Children as a danger to others

packs of feral children roaming our streets… this terrifying generation of murderous, morally blank wolf-children, fatherless, undisciplined, indulged

one minute then brutalized the next…we need to lock up more of these thugs and punish them.2

This quotation is one of many lamenting the breakdown of law and order, for which children are being held partly or wholly responsible. We monitored articles about children in one suburban local newspaper, and one national paper in July-August 2002. The popular press exaggerates, trivializes and sensationalizes everyday events, but even allowing for common distortions, the comments expressed hostility to children (or else alerted parents to the sometimes quite minor dangers that children faced outside and inside the home – see below). The articles included:

• residents opposition to a local youth club ‘homes and cars had been vandalized and they had been verbally abused by the youngsters’

• dangers of teenage pregnancy

• boys hurt by plastic pellets in a ‘shootout’ between boys using fake weapons

• the substantial costs of keeping children amused in the summer holidays and the waste of money and self-indulgence involved

• the eviction from a council house of a large single-parent family whose children were out of control

• children with weight problems

• young children buying crack cocaine

• noisy children lowering property prices

• noisy children spoiling holidays

• residents wanting soundproof fences around a school to screen the noises of children playing

• truanting children

• children shoplifting

• anti-social behaviour orders versus locking up and ‘leathering’ offenders

• under-age children working

• prosecution of children who attack teachers

• under-age drinking

• gangs of joyriders

• gangs of railway vandals

• ‘vandals as young as five’ causing damage to housing estate

• children watching pornographic films and videos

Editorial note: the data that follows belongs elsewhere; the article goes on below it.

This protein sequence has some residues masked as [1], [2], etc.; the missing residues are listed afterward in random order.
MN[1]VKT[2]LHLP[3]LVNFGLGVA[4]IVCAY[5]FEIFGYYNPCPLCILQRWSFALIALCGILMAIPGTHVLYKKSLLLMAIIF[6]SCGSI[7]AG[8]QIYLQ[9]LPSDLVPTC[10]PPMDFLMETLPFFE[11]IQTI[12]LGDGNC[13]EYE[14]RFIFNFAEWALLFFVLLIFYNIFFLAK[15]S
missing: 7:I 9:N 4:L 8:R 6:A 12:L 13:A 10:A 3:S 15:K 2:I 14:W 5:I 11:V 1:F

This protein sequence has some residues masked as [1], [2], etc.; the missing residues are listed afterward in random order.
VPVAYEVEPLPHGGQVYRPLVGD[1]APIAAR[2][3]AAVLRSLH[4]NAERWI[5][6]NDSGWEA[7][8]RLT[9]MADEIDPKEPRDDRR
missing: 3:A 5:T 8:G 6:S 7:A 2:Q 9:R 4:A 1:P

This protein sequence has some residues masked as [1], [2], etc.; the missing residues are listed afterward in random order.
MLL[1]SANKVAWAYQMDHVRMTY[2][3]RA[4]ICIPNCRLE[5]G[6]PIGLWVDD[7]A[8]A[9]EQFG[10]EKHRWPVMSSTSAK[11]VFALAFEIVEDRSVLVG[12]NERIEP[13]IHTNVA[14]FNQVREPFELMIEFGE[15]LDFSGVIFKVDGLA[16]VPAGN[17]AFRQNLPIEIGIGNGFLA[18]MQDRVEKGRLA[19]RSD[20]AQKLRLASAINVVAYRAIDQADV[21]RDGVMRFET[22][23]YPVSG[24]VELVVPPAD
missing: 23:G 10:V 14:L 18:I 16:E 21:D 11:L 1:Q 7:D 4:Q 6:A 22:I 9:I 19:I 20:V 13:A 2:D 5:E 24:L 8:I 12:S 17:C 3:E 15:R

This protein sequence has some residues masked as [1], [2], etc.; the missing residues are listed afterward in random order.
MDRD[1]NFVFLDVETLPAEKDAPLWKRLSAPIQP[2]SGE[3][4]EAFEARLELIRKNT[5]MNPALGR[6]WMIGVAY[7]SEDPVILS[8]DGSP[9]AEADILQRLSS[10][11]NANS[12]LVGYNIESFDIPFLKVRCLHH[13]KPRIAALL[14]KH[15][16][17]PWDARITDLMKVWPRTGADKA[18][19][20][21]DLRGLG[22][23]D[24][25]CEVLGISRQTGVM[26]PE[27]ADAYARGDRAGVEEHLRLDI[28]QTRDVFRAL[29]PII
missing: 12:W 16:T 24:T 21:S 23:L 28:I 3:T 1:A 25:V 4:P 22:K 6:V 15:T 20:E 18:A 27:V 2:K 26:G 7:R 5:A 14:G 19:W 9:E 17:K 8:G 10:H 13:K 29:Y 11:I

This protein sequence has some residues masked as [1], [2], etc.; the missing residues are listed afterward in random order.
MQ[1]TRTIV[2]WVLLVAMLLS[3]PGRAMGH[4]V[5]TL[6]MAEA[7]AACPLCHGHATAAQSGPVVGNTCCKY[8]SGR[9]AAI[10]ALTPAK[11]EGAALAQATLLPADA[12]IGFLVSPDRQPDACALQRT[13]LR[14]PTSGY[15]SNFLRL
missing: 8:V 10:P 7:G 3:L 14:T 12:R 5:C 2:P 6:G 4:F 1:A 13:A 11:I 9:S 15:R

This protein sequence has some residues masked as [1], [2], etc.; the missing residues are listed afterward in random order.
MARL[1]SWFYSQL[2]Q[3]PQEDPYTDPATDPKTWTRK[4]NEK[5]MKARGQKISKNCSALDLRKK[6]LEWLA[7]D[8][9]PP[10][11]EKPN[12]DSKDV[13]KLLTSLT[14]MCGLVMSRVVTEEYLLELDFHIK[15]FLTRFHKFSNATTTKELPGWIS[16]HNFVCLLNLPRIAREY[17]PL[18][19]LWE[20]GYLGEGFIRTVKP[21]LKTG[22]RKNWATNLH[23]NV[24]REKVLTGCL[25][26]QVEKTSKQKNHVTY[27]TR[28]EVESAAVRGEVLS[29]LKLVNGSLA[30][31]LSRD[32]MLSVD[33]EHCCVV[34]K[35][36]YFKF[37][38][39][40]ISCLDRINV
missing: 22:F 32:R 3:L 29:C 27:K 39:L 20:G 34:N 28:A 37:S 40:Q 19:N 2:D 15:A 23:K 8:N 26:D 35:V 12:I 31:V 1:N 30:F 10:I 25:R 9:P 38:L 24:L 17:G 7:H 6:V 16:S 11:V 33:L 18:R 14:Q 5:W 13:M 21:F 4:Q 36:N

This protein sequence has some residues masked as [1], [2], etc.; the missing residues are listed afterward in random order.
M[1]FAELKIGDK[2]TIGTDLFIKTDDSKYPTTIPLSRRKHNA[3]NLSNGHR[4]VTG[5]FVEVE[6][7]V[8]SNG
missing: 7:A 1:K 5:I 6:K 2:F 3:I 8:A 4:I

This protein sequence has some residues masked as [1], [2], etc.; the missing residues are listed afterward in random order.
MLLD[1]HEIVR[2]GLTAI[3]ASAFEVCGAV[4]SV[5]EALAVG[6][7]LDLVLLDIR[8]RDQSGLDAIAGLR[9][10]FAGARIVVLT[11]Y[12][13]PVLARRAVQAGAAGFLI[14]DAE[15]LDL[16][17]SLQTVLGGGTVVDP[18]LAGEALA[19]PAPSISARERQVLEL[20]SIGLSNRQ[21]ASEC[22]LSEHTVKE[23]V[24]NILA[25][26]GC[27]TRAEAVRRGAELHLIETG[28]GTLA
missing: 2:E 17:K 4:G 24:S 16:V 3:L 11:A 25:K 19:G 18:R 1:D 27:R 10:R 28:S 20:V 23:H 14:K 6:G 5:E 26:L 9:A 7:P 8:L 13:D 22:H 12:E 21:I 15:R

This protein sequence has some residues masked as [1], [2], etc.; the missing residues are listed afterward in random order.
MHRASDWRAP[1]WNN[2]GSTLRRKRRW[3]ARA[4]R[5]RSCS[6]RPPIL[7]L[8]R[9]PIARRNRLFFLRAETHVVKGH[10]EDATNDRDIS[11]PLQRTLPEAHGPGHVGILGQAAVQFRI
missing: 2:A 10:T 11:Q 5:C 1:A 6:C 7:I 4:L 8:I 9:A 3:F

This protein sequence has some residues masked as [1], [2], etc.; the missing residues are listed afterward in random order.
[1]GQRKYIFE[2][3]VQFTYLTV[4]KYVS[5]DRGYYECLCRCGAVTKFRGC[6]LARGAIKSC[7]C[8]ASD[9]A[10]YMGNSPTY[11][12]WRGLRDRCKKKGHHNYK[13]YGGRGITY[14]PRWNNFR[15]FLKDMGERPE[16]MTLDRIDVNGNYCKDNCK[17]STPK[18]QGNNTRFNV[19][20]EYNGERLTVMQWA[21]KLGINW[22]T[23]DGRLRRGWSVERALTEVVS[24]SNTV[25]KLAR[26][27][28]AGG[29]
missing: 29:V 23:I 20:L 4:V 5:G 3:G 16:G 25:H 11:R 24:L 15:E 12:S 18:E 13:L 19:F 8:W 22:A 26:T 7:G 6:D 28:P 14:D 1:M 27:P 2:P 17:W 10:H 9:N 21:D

• children’s litter causing problems for dogs!

In some ways this hostility is nothing new. A trawl of similar papers 20 or 200 years ago would have also revealed fear and hostility towards children on the streets. But one would have expected more sympathetic contemporary attitudes, if only because the UK is a signatory of the United Nations Convention on the Rights of the Child.3 The New Statesman, commenting on the hostility to children, remarked that whilst middle-class parents can purchase activities for children, and arrange the transport to get to them, poor families do not have this manoeuvrability. Their children, already at a disadvantage for space, and without the consumer goods that have become a ‘normal’ aspect of childhood, play out, and in playing out become still more exposed to contempt. Being on the streets per se labels children as coming from poor and uncaring families.

Middle class parents deal with the absence of public play-space for their children through expensive hobbies and clubs, by buying houses with big gardens, or – increasingly – drugging their kids with Ritalin. These are not options open to poor children… It would seem that this is our approach across Britain; we treat poor children with fear and contempt.4

This point is also made by Colin Ward in his classic book The Child in the City.5 He details ways in which children have in the past used city spaces as venues, hideyholes and for sports as various as fishing and ferreting. The book was originally written in 1978. In an afterword in the 1990 edition he suggests that poor children are now more disadvantaged in their access to urban spaces, disadvantaged both by their poverty and by public attitudes towards it. The recent report The State of London’s Children emphasizes that in London there is a higher proportion of children than in other parts of the country, but that poor children, especially children from migrant communities, have less access to goods and services, even those supplied by the state such as education or leisure services. Not only are children restricted in their use of public spaces, but also there are considerable gender and ethnic differences in children’s access to public space.6